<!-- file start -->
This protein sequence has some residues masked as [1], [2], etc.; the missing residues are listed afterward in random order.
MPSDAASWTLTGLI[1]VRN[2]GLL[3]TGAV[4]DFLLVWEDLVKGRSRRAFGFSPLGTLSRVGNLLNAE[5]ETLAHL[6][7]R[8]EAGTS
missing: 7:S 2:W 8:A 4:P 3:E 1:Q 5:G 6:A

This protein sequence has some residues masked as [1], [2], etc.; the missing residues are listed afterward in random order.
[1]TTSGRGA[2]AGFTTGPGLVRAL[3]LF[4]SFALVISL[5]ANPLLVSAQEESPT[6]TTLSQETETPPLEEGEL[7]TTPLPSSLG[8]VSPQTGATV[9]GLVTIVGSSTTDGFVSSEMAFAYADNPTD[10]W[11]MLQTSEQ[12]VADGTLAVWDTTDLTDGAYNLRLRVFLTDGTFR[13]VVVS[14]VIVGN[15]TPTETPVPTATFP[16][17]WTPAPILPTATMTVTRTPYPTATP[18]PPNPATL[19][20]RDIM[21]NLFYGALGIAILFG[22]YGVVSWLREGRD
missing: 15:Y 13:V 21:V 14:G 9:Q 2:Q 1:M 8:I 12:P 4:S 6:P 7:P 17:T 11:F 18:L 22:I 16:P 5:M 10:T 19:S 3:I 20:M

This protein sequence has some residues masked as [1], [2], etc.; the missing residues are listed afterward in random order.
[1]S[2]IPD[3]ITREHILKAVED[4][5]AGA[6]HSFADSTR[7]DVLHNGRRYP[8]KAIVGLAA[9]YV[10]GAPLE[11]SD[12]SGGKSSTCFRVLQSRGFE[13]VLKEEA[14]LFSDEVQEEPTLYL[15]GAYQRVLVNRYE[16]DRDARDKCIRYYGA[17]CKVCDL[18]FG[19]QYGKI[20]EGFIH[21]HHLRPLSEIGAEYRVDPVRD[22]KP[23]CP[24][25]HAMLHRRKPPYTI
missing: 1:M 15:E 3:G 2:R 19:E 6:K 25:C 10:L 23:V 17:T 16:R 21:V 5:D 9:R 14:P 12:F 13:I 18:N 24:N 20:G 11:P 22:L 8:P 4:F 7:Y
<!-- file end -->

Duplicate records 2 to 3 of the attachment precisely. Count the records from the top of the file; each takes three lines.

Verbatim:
This protein sequence has some residues masked as [1], [2], etc.; the missing residues are listed afterward in random order.
[1]TTSGRGA[2]AGFTTGPGLVRAL[3]LF[4]SFALVISL[5]ANPLLVSAQEESPT[6]TTLSQETETPPLEEGEL[7]TTPLPSSLG[8]VSPQTGATV[9]GLVTIVGSSTTDGFVSSEMAFAYADNPTD[10]W[11]MLQTSEQ[12]VADGTLAVWDTTDLTDGAYNLRLRVFLTDGTFR[13]VVVS[14]VIVGN[15]TPTETPVPTATFP[16][17]WTPAPILPTATMTVTRTPYPTATP[18]PPNPATL[19][20]RDIM[21]NLFYGALGIAILFG[22]YGVVSWLREGRD
missing: 15:Y 13:V 21:V 14:G 9:Q 2:Q 1:M 8:I 12:P 4:S 6:P 7:P 17:T 11:F 18:L 22:I 16:P 5:M 10:T 19:S 3:I 20:M

This protein sequence has some residues masked as [1], [2], etc.; the missing residues are listed afterward in random order.
[1]S[2]IPD[3]ITREHILKAVED[4][5]AGA[6]HSFADSTR[7]DVLHNGRRYP[8]KAIVGLAA[9]YV[10]GAPLE[11]SD[12]SGGKSSTCFRVLQSRGFE[13]VLKEEA[14]LFSDEVQEEPTLYL[15]GAYQRVLVNRYE[16]DRDARDKCIRYYGA[17]CKVCDL[18]FG[19]QYGKI[20]EGFIH[21]HHLRPLSEIGAEYRVDPVRD[22]KP[23]CP[24][25]HAMLHRRKPPYTI
missing: 1:M 15:E 3:G 2:R 19:E 6:K 25:C 10:L 23:V 17:T 16:R 21:V 5:D 9:R 14:P 12:F 13:I 18:N 24:N 20:G 11:P 22:L 8:P 4:F 7:Y